Don’t even get me started on the fifth nominee in the Best Leading Actress category, Leanne Cope. While she’s a lovely dancer, this is an acting award, and I think it’s a travesty that she was nominated instead of Laura Michelle Kelly of “Finding Neverland,” who sings and acts her butt off in every performance. There, I said it.
But let’s talk about acting royalty. Bradley Cooper presented the first award of the evening to Helen Mirren for her performance as Queen Elizabeth in “The Audience.” When her fellow cast member, Richard McCabe, won the next award for Best Featured Actor in a Play, it was the first upset of the evening, as everyone seemed to think Micah Stock of “It’s Only a Play” would walk away with it. Personally, I was pulling for Alessandro Nivola for his performance in “The Elephant Man.”
I felt similarly about the Best Featured Actress in a Play category. I love me some Annaleigh Ashford. She was hilarious in “You Can’t Take It With You,” but Patricia Clarkson’s performance in “The Elephant Man” was a master class in acting.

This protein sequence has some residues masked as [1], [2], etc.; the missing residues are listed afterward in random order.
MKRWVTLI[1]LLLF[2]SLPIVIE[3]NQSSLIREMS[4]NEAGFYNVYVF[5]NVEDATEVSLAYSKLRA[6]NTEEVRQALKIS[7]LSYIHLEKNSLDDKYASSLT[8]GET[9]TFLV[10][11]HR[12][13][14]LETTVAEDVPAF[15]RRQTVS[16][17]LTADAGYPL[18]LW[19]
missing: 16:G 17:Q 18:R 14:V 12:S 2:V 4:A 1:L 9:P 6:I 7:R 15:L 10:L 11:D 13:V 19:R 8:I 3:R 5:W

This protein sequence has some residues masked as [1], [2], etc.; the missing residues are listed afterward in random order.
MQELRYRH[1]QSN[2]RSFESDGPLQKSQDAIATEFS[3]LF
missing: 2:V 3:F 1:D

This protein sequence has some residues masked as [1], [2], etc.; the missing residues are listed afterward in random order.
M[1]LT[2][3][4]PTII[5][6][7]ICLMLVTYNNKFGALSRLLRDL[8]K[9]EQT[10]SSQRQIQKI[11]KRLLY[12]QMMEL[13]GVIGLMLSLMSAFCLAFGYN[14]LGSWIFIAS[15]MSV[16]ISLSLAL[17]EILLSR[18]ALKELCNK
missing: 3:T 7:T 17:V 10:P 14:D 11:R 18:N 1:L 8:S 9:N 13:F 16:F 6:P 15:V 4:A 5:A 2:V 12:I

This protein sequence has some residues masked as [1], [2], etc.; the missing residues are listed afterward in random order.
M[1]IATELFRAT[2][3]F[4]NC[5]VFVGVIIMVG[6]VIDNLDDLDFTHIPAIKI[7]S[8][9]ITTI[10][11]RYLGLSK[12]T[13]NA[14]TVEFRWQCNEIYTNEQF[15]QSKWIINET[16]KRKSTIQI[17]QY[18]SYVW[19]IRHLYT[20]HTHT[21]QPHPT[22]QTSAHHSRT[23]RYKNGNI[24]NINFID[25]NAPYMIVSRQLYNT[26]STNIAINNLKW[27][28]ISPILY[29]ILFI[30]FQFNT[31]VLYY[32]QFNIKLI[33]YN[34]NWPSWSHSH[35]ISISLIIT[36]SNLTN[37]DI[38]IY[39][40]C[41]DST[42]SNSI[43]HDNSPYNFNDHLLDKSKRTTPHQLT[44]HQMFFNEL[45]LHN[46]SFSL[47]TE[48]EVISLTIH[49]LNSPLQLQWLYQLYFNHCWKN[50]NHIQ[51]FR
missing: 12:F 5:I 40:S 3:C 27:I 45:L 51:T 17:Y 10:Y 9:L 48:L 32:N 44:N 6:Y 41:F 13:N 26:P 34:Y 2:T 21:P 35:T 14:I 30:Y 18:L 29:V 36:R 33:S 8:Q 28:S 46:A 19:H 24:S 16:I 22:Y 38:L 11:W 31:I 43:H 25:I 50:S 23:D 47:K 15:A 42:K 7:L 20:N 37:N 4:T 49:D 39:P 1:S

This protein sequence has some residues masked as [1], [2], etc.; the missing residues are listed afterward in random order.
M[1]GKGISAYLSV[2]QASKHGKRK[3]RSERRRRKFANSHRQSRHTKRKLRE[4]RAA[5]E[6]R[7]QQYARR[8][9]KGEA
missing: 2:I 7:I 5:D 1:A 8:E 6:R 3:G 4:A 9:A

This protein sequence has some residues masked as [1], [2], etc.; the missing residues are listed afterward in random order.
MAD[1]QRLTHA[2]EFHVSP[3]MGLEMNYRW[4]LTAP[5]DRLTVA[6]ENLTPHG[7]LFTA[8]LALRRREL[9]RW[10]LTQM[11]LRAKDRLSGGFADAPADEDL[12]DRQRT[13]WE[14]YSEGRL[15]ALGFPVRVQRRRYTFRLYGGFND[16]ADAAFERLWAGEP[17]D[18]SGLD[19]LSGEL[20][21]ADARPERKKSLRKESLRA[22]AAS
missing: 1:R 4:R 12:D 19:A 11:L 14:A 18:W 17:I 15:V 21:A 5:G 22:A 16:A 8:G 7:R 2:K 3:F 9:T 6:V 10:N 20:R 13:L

Alex Sharp won the Best Leading Actor in a Play award for his Broadway debut as an autistic boy in “The Curious Incident of the Dog in the Night-Time.” I thought his speech was one of the most inspiring of the evening.
All of the Best Musical nominees performed during the award show, of course, along with some shows that were not nominated. I have mixed feelings about this. While I enjoy seeing these shows perform, it begins to feel more like a commercial than a celebration of the nominees. I loved “Finding Neverland,” which I’ve seen twice, but I was disappointed that they chose “Stronger” as their number to perform on the Tony’s.